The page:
André Stewart, international president at Corero Network Security, explores the growing threat of application DDoS attacks and offers some timely advice for security resellers.
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Distributed denial of service (DDoS) attacks are a growing threat across all commercial and public sectors, disrupting online business, damaging corporate brands and blocking access to information and services. In particular, attackers are employing application-layer techniques that are both very difficult to detect and mitigate.
VARs must position themselves as the security experts, advisors and suppliers of solutions in the face of these new, highly advanced cyber attacks. Customers look to the channel to provide education and guidance about the danger the latest DDoS attacks pose to their organisations. As a consequence, resellers, as trusted partners, are well-positioned to maximise these opportunities by providing the products and services to detect and block these attacks, and secure their customers' businesses.
So how do VARs advise customers on how to remain secure against the evolving and increasingly sophisticated DDoS attacks, including application-layer attacks?
Rather than the usual volumetric network-layer attack which floods the network, the application-layer attack, as the name would suggest, targets applications within websites, such as forms that require the site to perform requests for information. These requests then work to slow down the network, using up the limited resources of log files, causing users to become frustrated and abandon their search results, subsequently causing a loss of business.
Application-layer DDoS attacks are far more difficult to identify, because they appear to be legitimate requests. Attacks such as recursive GET DDoS techniques establish a connection with the web server, as opposed to traditional volumetric attacks, such as SYN Floods, which overwhelm the target with sheer numbers of messages. Further, these attacks consume far less bandwidth than traditional DDoS attacks that flood a network with traffic. In the absence of such intense traffic spikes, victim organisations may not even realise they are under attack and look for more benign explanations for unresponsive websites, such as application or system issues. ISPs are similarly slow to recognize such attacks - at times despite their customers' insistence that an attack is in progress.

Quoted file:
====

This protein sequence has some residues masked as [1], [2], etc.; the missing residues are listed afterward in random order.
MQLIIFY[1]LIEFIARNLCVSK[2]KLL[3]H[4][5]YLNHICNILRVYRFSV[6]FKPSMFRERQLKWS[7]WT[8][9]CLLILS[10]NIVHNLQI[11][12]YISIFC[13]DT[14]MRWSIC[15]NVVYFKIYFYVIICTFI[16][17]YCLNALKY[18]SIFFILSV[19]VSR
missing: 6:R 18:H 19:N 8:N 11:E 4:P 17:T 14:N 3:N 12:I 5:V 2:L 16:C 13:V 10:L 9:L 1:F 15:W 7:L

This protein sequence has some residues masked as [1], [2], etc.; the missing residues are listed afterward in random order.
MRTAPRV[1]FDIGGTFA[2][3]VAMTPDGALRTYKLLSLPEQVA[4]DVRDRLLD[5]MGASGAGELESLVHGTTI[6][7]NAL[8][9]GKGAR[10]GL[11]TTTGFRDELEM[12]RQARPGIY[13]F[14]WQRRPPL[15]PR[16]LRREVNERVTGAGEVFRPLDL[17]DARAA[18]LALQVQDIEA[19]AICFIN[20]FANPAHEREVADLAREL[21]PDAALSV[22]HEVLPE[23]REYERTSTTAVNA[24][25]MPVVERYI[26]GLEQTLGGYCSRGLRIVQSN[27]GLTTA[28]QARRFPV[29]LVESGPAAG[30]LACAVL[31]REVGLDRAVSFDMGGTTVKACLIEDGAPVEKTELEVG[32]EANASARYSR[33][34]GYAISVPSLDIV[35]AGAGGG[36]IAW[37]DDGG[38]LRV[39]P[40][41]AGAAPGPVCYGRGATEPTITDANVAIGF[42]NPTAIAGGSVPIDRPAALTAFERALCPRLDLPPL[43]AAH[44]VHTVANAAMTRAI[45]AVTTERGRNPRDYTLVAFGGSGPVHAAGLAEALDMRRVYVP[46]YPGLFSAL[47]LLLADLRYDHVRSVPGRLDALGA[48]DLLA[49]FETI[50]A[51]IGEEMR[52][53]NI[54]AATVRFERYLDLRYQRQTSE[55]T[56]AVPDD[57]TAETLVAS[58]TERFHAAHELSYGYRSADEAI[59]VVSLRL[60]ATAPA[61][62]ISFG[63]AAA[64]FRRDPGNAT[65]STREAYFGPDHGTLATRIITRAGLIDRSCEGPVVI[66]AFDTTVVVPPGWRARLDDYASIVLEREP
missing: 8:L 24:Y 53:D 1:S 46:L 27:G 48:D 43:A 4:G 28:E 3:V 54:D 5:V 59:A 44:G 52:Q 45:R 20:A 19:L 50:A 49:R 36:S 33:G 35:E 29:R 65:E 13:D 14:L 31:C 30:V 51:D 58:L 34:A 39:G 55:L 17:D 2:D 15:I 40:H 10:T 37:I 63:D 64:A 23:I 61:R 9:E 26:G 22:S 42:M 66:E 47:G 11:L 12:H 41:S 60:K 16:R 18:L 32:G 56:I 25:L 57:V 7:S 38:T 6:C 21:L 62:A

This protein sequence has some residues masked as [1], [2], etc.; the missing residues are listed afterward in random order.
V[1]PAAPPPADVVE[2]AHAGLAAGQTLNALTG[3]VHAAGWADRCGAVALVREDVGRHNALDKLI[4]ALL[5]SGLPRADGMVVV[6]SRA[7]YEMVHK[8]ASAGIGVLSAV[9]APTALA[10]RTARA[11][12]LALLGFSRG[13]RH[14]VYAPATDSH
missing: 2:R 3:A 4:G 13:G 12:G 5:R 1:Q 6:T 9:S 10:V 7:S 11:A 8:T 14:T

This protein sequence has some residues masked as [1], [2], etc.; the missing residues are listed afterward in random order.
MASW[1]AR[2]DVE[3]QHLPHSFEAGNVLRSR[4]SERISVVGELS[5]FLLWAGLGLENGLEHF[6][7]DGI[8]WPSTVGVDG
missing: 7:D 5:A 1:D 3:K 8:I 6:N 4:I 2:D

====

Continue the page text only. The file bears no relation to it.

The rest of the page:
Because application-layer attacks do not require huge volumes of traffic, the attackers require fewer resources, that is, smaller numbers of hijacked computers comprising botnets, than traditional network-layer attacks. In fact, recent research demonstrates that effective application attacks can be executed by a single computer, rendering websites inaccessible to legitimate users, disrupting or disabling other enterprise assets, such as DNS servers or even VoIP systems.
It's imperative that resellers emphasise to their customers that organisations of all sizes and in all vertical markets are at risk of DDoS attack. DDoS awareness has grown, largely because of high-profile DDoS attacks on high-profile targets, such as the Vatican, leading banks, government agencies, stock exchanges, the FBI, and entertainment industry organisations and companies by politically and ideologically motivated "hacktivist" groups, such as Anonymous.
However, application-layer DDoS attacks often target the enterprise for commercial or criminal gain. Unscrupulous companies attack competitors to get unfair business advantages, frustrating customers and, they hope, encouraging them to turn to their sites to purchase products and services. These attacks result in both immediate and long-term loss of business and damaged brand reputation. Because application-layer attacks are so difficult to detect, the attacking companies cannot be traced and thus have "plausible deniability". What's more, cyber criminals are available as "hired guns" at very modest fees to launch DDoS attacks on behalf of their clients.
Criminals also extort money from companies under threat of DDoS attack (a variation of the classic protection racket, in which victims are forced to pay under threat of assault or physical attacks on their business).
DDoS attacks also are used as a smoke screen to launch other attacks, for example, to infiltrate the network and steal sensitive information, such as customer records or intellectual property.
Organisations would be unwise to believe that they are not a target, particularly if they are reliant on the Internet. Resellers have an opportunity to educate end users on the growing threat of DDoS attacks, and what organisations should be doing to maintain online availability and business continuity.